Traditionally, japanese houses are based on the module of 1-ken (1818mm). The width of a 6 tatami or 8 tatami room is usually 2-ken… To cut a long story short, just tell us the net dimension of the opening you want to close (example, W3500mm x H2000mm). We will dimension the 4 shoji with the correct overlapping to fit your site.
If your opening is less than 2700mm, go for 3 shoji doors. If you have less than 1800mm, use 2 shoji doors. Anyway, feel free to consult us for any question.
Just by changing the horizontal/vertical balance of the grid, you can obtain a completely different effect. Tell us how many rows and how many columns you want and we will prepare a drawing for your review. Or send us a picture of a shoji you like and we will give you the answer if it can be done or not.
Rice paper is delicate and it will damage during transportation because of humidity or temperature change. We usually send our clients the shoji frames, some rolls or paper and glue. Application is very simple and you can do it yourself.
Keep in mind that it is paper and it is easy to rip or stain it. Of course you cannot wash it but you can remove dust with a vacuum cleaner or a brush.
As a matter of fact, Japanese like to change the paper every year (like an american would refresh the paint in the dining room). Anyway if you can preserve it from kids or pets, rice paper just gets nicer and nicer with the passing of the years, like a parchment. Being a westerner myself, I bet you will love your rice paper even more after 20 years!
Just send us a drawing or a picture and we will make a shoji as you like. Here below is a YUKIMI-SHOJI (see-the-snow-shoji). In my opinion this is the quintessence of the poetry in japanese construction. The shoji itself is a sliding door but a section of it can be opened as a single hung window. The shoji is translucent (opaque) but in the sliding section there is a fix clear glass pane. So you can see thru (and when it is snowing outside, yes, you will see the snow falling!).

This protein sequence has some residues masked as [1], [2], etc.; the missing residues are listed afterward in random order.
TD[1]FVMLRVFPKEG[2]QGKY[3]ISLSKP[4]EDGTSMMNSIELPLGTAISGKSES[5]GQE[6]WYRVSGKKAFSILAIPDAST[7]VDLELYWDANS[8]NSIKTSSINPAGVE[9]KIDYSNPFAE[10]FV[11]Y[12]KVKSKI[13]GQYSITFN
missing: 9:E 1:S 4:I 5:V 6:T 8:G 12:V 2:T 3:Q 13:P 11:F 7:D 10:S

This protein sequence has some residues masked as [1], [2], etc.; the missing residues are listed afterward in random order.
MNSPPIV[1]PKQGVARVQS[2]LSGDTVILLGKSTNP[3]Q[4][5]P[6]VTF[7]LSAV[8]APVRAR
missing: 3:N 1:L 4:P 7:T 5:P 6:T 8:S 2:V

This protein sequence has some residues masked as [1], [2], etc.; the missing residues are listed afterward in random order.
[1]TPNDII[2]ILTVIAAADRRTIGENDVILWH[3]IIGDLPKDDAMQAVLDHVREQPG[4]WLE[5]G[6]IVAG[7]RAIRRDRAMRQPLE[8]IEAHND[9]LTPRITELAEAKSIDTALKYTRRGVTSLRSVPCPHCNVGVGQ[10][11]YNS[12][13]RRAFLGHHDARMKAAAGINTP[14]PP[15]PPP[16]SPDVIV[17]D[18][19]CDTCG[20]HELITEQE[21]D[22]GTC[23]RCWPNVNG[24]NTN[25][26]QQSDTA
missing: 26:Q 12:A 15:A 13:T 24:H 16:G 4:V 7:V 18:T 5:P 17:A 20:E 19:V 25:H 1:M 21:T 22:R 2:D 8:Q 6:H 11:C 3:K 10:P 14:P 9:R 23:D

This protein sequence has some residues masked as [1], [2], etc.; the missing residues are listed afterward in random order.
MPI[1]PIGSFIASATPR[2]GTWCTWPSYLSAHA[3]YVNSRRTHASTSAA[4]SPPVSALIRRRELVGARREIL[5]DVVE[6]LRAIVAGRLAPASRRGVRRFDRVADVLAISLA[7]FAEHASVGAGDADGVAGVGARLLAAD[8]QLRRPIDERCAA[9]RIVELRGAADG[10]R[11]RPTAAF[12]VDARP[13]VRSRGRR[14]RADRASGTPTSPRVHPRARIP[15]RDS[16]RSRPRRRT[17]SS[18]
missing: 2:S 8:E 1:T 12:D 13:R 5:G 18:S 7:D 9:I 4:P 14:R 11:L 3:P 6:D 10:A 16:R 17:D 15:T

The height of this clear glass section is masterfully balanced so that when you seat on the floor you can look outside comfortably. Anyway people walking outside will not see you. This is at the same time simple and perfect, don`t you think so?
You can have those built by your carpenter (we will provide a scheme with the required sizes and pitch) or we can provide it as a set. In the latter case, we recommend for this particular case laminated wood because it is dimensionally stable and you will not have problems in the installation.
USE THE FORM BELOW TO INQUIRE ABOUT SHOJI DOORS
Japanese do not usually apply any oil on a wooden tub, but if you want, you can use hiba oil as a wood tub cleaner/conditioner.
Asnaro-Hiba oil has wonderful properties and will clean, rejuvanite and preserve your tub.
Asnaro contains more hinokitiol than hinoki wood.
It can also be used for:
Available in 100ml bottles at 4800 JPY per piece.
Some discount is available for larger lots. Please inquire.
Everybody I know, when visiting Japan, remained fascinated by these items.
In place of a straight gutter, a chain made of tens of small bell like copper cups conveys the rain to the floor. The rain can be discharged into a regular stormdrain, collected in a large pot or drained directly in the soil, having the care of digging a small pit and fill it with gravel.
Length is 2700mm, diameter is about 60mm. It can be easily attached to an existing gutter.
These can be ordered directly from our store, or please get in touch with your questions and specifications.